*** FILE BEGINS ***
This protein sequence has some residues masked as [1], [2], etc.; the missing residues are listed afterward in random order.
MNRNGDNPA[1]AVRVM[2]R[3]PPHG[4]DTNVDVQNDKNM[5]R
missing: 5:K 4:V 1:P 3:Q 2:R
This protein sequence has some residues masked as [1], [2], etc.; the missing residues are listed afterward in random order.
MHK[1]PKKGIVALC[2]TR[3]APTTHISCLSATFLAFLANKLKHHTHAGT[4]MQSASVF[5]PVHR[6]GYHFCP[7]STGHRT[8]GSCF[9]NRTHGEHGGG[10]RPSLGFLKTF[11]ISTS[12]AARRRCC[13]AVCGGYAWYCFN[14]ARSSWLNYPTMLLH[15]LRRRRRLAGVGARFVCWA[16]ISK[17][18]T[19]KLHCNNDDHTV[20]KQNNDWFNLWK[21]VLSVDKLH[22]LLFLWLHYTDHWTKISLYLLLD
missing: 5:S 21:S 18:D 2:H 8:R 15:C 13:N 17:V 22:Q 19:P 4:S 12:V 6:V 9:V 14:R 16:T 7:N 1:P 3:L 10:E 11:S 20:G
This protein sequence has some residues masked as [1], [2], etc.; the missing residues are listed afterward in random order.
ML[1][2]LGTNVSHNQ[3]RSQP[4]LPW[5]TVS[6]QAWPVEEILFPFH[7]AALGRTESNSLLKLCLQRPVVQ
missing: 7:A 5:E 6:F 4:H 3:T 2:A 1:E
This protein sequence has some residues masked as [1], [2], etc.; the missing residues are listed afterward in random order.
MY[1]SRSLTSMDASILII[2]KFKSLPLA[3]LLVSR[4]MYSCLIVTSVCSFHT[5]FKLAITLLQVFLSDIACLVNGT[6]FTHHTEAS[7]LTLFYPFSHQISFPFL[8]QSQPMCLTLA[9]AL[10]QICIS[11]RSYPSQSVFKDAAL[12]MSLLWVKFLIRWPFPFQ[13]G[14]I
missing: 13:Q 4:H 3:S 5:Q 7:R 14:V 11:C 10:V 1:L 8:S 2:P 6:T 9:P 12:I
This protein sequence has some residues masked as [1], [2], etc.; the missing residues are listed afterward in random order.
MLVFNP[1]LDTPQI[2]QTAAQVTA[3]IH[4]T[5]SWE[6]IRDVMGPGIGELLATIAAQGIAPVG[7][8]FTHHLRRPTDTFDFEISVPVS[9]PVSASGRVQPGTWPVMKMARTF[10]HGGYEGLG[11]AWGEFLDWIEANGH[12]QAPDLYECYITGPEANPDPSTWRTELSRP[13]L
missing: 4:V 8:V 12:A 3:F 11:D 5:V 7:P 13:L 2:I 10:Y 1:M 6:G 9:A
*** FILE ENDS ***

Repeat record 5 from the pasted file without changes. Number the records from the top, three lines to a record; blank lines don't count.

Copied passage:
This protein sequence has some residues masked as [1], [2], etc.; the missing residues are listed afterward in random order.
MLVFNP[1]LDTPQI[2]QTAAQVTA[3]IH[4]T[5]SWE[6]IRDVMGPGIGELLATIAAQGIAPVG[7][8]FTHHLRRPTDTFDFEISVPVS[9]PVSASGRVQPGTWPVMKMARTF[10]HGGYEGLG[11]AWGEFLDWIEANGH[12]QAPDLYECYITGPEANPDPSTWRTELSRP[13]L
missing: 4:V 8:V 12:A 3:F 11:D 5:V 7:P 13:L 2:I 10:Y 1:M 6:G 9:A